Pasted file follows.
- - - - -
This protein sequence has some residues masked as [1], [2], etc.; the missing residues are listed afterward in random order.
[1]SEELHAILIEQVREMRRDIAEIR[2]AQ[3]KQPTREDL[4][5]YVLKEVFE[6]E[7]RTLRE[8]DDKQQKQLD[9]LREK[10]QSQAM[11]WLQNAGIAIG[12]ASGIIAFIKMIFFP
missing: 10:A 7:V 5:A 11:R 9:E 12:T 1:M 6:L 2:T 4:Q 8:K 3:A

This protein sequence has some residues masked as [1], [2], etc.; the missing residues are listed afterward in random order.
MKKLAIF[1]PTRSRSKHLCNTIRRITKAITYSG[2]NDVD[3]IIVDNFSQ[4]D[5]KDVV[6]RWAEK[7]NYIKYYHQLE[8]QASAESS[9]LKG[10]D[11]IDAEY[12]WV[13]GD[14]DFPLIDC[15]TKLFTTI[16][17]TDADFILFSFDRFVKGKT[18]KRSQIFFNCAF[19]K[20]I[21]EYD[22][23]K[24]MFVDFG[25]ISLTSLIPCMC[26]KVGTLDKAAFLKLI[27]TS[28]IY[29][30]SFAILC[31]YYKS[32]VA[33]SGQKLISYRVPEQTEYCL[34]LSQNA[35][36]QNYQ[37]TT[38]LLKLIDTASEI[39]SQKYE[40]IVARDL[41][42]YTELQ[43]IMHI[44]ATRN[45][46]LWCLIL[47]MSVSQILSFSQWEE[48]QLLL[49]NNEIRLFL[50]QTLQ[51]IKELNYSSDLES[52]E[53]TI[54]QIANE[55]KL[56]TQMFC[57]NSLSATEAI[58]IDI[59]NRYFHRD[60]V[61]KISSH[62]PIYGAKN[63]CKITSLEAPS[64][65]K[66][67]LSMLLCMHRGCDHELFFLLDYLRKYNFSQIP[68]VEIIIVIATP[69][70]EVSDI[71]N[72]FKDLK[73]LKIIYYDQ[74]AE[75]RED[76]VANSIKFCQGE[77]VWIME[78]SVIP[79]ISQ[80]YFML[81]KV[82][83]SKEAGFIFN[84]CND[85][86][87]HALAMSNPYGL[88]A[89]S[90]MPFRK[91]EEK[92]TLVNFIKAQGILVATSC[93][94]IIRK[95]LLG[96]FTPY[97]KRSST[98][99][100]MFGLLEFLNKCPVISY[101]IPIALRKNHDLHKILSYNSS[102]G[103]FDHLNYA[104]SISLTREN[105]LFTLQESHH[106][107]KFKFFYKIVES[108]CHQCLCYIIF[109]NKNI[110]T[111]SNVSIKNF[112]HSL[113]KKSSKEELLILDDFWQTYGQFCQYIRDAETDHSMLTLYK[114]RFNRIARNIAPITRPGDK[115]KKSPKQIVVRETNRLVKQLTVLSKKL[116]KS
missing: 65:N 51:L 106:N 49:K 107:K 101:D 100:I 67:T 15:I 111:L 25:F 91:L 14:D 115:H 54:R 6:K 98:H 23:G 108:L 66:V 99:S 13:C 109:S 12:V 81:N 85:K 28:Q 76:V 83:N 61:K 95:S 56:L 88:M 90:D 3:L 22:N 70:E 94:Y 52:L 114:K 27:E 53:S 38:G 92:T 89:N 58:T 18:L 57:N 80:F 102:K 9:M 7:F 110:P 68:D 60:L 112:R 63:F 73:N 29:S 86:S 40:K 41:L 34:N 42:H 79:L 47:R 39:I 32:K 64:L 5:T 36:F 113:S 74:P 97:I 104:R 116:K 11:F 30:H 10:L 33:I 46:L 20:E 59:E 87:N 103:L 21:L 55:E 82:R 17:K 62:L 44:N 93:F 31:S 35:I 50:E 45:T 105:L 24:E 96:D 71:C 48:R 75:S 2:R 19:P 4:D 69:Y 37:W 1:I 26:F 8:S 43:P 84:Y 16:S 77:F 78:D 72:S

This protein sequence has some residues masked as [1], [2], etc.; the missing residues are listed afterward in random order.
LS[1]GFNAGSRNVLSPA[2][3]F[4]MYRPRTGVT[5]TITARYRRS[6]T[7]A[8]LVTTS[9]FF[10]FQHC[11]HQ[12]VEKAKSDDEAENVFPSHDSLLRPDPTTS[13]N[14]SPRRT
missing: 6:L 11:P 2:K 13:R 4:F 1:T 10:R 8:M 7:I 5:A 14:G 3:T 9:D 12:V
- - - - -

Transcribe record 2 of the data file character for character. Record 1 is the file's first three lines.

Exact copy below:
This protein sequence has some residues masked as [1], [2], etc.; the missing residues are listed afterward in random order.
MKKLAIF[1]PTRSRSKHLCNTIRRITKAITYSG[2]NDVD[3]IIVDNFSQ[4]D[5]KDVV[6]RWAEK[7]NYIKYYHQLE[8]QASAESS[9]LKG[10]D[11]IDAEY[12]WV[13]GD[14]DFPLIDC[15]TKLFTTI[16][17]TDADFILFSFDRFVKGKT[18]KRSQIFFNCAF[19]K[20]I[21]EYD[22][23]K[24]MFVDFG[25]ISLTSLIPCMC[26]KVGTLDKAAFLKLI[27]TS[28]IY[29][30]SFAILC[31]YYKS[32]VA[33]SGQKLISYRVPEQTEYCL[34]LSQNA[35][36]QNYQ[37]TT[38]LLKLIDTASEI[39]SQKYE[40]IVARDL[41][42]YTELQ[43]IMHI[44]ATRN[45][46]LWCLIL[47]MSVSQILSFSQWEE[48]QLLL[49]NNEIRLFL[50]QTLQ[51]IKELNYSSDLES[52]E[53]TI[54]QIANE[55]KL[56]TQMFC[57]NSLSATEAI[58]IDI[59]NRYFHRD[60]V[61]KISSH[62]PIYGAKN[63]CKITSLEAPS[64][65]K[66][67]LSMLLCMHRGCDHELFFLLDYLRKYNFSQIP[68]VEIIIVIATP[69][70]EVSDI[71]N[72]FKDLK[73]LKIIYYDQ[74]AE[75]RED[76]VANSIKFCQGE[77]VWIME[78]SVIP[79]ISQ[80]YFML[81]KV[82][83]SKEAGFIFN[84]CND[85][86][87]HALAMSNPYGL[88]A[89]S[90]MPFRK[91]EEK[92]TLVNFIKAQGILVATSC[93][94]IIRK[95]LLG[96]FTPY[97]KRSST[98][99][100]MFGLLEFLNKCPVISY[101]IPIALRKNHDLHKILSYNSS[102]G[103]FDHLNYA[104]SISLTREN[105]LFTLQESHH[106][107]KFKFFYKIVES[108]CHQCLCYIIF[109]NKNI[110]T[111]SNVSIKNF[112]HSL[113]KKSSKEELLILDDFWQTYGQFCQYIRDAETDHSMLTLYK[114]RFNRIARNIAPITRPGDK[115]KKSPKQIVVRETNRLVKQLTVLSKKL[116]KS
missing: 65:N 51:L 106:N 49:K 107:K 101:D 100:I 67:T 15:I 111:L 25:F 91:L 14:D 115:H 54:R 6:K 98:H 23:G 108:L 66:V 99:S 13:C 109:S 12:V 81:N 85:K 28:Q 76:V 83:N 61:K 95:S 56:L 88:M 90:D 3:L 22:N 70:E 94:Y 52:L 114:K 27:E 53:S 38:G 92:T 89:N 58:T 18:L 57:N 80:F 102:K 9:M 7:F 110:P 68:D 60:L 112:R 63:F 73:N 29:S 86:S 40:K 41:L 34:N 42:H 79:L 47:R 39:I 32:K 64:L 5:T 36:F 113:S 74:P 97:I 104:R 116:K 11:F 30:H 10:L 33:I 46:L 20:E 59:E 87:N 103:L 21:L 55:E 82:R 17:K 62:L 44:N 93:F 31:S 35:I 50:E 45:T 105:L 24:E 96:D 71:C 48:R 75:S 2:R 19:P 4:D 69:Y 37:W 1:I 26:F 8:S 43:P 84:Y 16:S 77:F 78:D 72:S